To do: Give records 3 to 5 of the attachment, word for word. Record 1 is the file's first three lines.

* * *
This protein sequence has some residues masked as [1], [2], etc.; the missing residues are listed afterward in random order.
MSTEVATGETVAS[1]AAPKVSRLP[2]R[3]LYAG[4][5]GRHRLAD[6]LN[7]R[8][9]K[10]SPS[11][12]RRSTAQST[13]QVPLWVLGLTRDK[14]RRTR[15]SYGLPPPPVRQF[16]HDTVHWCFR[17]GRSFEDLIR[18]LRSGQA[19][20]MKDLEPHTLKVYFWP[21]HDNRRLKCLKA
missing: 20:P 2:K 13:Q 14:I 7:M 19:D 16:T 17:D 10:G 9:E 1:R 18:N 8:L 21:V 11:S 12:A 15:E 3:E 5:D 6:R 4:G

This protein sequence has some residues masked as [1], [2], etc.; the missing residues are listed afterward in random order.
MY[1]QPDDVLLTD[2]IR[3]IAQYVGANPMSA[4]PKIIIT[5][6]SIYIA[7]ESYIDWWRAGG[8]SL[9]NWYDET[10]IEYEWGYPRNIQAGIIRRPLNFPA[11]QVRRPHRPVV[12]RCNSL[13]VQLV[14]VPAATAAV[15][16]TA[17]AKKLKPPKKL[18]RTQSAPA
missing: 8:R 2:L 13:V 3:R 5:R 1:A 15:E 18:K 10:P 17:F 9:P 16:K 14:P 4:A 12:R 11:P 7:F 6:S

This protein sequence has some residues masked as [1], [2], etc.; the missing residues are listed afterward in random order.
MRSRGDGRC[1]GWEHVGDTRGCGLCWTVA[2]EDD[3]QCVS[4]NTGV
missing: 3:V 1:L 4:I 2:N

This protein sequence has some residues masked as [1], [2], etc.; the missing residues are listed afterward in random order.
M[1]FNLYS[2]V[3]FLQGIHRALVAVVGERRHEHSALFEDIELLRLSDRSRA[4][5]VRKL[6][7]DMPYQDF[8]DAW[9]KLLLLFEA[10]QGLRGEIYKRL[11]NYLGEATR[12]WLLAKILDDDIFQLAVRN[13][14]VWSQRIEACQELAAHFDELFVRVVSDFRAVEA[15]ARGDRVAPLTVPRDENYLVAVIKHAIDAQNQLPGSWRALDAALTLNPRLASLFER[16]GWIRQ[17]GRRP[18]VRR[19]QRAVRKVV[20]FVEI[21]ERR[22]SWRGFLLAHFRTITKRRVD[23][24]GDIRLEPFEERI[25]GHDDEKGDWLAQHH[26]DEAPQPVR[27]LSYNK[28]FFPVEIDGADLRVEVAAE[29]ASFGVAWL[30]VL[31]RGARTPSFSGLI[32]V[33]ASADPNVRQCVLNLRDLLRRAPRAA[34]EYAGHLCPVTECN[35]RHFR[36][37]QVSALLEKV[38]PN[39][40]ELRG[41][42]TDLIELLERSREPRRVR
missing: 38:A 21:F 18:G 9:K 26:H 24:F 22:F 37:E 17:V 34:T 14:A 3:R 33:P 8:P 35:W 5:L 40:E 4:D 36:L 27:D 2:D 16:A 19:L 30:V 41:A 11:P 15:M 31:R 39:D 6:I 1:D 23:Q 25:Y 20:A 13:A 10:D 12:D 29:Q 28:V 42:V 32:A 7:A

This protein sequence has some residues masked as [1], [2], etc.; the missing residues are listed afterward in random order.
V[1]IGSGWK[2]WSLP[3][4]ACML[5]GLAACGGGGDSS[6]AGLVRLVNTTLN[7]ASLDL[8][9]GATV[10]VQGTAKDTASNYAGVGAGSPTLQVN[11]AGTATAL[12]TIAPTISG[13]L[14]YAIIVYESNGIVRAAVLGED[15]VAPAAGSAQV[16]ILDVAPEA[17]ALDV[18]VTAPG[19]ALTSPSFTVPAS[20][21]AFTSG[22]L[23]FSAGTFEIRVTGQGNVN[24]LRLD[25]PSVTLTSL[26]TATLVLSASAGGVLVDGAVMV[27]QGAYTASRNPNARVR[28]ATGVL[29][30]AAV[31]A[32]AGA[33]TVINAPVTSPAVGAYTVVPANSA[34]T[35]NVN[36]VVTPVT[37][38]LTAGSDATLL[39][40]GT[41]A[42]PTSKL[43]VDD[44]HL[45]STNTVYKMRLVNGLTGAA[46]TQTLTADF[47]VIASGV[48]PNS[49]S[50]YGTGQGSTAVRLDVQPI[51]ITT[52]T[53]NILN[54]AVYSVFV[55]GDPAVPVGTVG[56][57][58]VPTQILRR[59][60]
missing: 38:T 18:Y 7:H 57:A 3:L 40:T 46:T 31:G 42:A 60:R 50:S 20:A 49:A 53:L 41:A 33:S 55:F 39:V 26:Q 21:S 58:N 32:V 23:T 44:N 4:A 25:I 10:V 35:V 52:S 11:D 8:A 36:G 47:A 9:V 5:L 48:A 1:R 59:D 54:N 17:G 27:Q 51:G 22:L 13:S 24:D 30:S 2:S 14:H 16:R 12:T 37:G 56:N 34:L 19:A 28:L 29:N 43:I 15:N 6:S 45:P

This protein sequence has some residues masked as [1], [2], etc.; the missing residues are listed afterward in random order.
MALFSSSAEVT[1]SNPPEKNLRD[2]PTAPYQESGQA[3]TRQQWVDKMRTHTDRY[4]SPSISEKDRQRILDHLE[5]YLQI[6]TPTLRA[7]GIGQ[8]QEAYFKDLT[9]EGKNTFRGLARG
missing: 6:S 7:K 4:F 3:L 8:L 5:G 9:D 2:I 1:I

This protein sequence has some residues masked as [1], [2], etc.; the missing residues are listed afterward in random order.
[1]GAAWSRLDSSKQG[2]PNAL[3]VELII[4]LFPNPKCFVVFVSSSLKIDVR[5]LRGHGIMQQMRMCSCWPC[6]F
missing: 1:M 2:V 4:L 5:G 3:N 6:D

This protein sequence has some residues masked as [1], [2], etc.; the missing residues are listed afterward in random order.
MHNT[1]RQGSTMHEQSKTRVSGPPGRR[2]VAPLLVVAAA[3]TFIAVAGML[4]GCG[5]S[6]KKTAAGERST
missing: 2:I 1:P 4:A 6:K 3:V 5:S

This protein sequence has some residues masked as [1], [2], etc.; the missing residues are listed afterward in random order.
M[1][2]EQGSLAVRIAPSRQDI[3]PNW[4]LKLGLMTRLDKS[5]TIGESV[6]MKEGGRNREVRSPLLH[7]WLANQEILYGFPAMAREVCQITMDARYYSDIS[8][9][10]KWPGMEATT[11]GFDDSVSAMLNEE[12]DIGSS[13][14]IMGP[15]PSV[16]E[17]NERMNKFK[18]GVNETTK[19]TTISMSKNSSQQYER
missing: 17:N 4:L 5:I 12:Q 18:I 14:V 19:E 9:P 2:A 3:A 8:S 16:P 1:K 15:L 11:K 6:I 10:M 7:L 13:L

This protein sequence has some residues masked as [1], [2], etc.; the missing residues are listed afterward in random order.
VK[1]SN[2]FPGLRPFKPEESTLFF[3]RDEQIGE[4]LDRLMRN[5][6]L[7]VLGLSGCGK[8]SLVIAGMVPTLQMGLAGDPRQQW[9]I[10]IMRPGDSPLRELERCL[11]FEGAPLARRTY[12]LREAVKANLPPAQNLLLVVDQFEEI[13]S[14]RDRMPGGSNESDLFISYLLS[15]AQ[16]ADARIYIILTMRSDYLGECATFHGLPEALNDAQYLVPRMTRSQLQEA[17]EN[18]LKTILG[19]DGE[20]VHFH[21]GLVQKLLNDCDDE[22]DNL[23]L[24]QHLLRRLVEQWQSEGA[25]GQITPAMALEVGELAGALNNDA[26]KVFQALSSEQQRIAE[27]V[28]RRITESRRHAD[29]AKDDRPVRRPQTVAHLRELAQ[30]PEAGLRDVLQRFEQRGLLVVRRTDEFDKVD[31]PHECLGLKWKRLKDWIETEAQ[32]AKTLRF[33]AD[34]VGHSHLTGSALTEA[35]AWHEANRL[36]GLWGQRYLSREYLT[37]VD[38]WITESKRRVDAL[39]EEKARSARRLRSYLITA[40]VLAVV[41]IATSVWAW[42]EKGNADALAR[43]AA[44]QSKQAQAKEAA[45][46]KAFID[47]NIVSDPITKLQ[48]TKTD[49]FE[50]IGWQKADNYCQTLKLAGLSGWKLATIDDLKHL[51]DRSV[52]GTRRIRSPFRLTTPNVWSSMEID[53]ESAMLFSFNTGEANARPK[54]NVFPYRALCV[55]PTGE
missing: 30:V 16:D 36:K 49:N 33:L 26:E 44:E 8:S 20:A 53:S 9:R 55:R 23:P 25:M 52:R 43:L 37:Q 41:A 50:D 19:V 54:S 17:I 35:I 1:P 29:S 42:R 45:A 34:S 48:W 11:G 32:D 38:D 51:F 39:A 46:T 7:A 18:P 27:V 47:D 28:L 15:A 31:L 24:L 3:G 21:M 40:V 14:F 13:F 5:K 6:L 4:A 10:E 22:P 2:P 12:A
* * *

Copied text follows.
This protein sequence has some residues masked as [1], [2], etc.; the missing residues are listed afterward in random order.
MRSRGDGRC[1]GWEHVGDTRGCGLCWTVA[2]EDD[3]QCVS[4]NTGV
missing: 3:V 1:L 4:I 2:N

This protein sequence has some residues masked as [1], [2], etc.; the missing residues are listed afterward in random order.
M[1]FNLYS[2]V[3]FLQGIHRALVAVVGERRHEHSALFEDIELLRLSDRSRA[4][5]VRKL[6][7]DMPYQDF[8]DAW[9]KLLLLFEA[10]QGLRGEIYKRL[11]NYLGEATR[12]WLLAKILDDDIFQLAVRN[13][14]VWSQRIEACQELAAHFDELFVRVVSDFRAVEA[15]ARGDRVAPLTVPRDENYLVAVIKHAIDAQNQLPGSWRALDAALTLNPRLASLFER[16]GWIRQ[17]GRRP[18]VRR[19]QRAVRKVV[20]FVEI[21]ERR[22]SWRGFLLAHFRTITKRRVD[23][24]GDIRLEPFEERI[25]GHDDEKGDWLAQHH[26]DEAPQPVR[27]LSYNK[28]FFPVEIDGADLRVEVAAE[29]ASFGVAWL[30]VL[31]RGARTPSFSGLI[32]V[33]ASADPNVRQCVLNLRDLLRRAPRAA[34]EYAGHLCPVTECN[35]RHFR[36][37]QVSALLEKV[38]PN[39][40]ELRG[41][42]TDLIELLERSREPRRVR
missing: 38:A 21:F 18:G 9:K 26:H 24:F 22:F 37:E 17:V 34:T 14:A 3:R 33:P 8:P 35:W 5:L 40:E 4:D 36:L 27:D 2:D 16:A 19:L 30:V 41:A 11:P 15:M 31:R 39:D 6:I 1:D 23:Q 25:Y 20:A 13:A 10:D 12:D 29:Q 28:V 42:V 32:A 7:A

This protein sequence has some residues masked as [1], [2], etc.; the missing residues are listed afterward in random order.
V[1]IGSGWK[2]WSLP[3][4]ACML[5]GLAACGGGGDSS[6]AGLVRLVNTTLN[7]ASLDL[8][9]GATV[10]VQGTAKDTASNYAGVGAGSPTLQVN[11]AGTATAL[12]TIAPTISG[13]L[14]YAIIVYESNGIVRAAVLGED[15]VAPAAGSAQV[16]ILDVAPEA[17]ALDV[18]VTAPG[19]ALTSPSFTVPAS[20][21]AFTSG[22]L[23]FSAGTFEIRVTGQGNVN[24]LRLD[25]PSVTLTSL[26]TATLVLSASAGGVLVDGAVMV[27]QGAYTASRNPNARVR[28]ATGVL[29][30]AAV[31]A[32]AGA[33]TVINAPVTSPAVGAYTVVPANSA[34]T[35]NVN[36]VVTPVT[37][38]LTAGSDATLL[39][40]GT[41]A[42]PTSKL[43]VDD[44]HL[45]STNTVYKMRLVNGLTGAA[46]TQTLTADF[47]VIASGV[48]PNS[49]S[50]YGTGQGSTAVRLDVQPI[51]ITT[52]T[53]NILN[54]AVYSVFV[55]GDPAVPVGTVG[56][57][58]VPTQILRR[59][60]
missing: 38:T 18:Y 7:H 57:A 3:L 40:T 46:T 31:G 42:A 60:R 50:S 20:A 49:A 53:L 41:A 33:S 55:F 39:V 26:Q 21:S 58:N 32:V 23:T 44:N 4:A 25:I 10:V 35:V 52:S 11:D 8:A 36:G 47:A 9:V 5:L 48:A 1:R 59:D 54:N 17:G 27:Q 51:G 22:L 13:S 24:D 30:S 2:S 14:H 16:R 12:T 37:G 56:N 34:L 19:A 28:L 29:N 43:I 15:N 6:S 45:P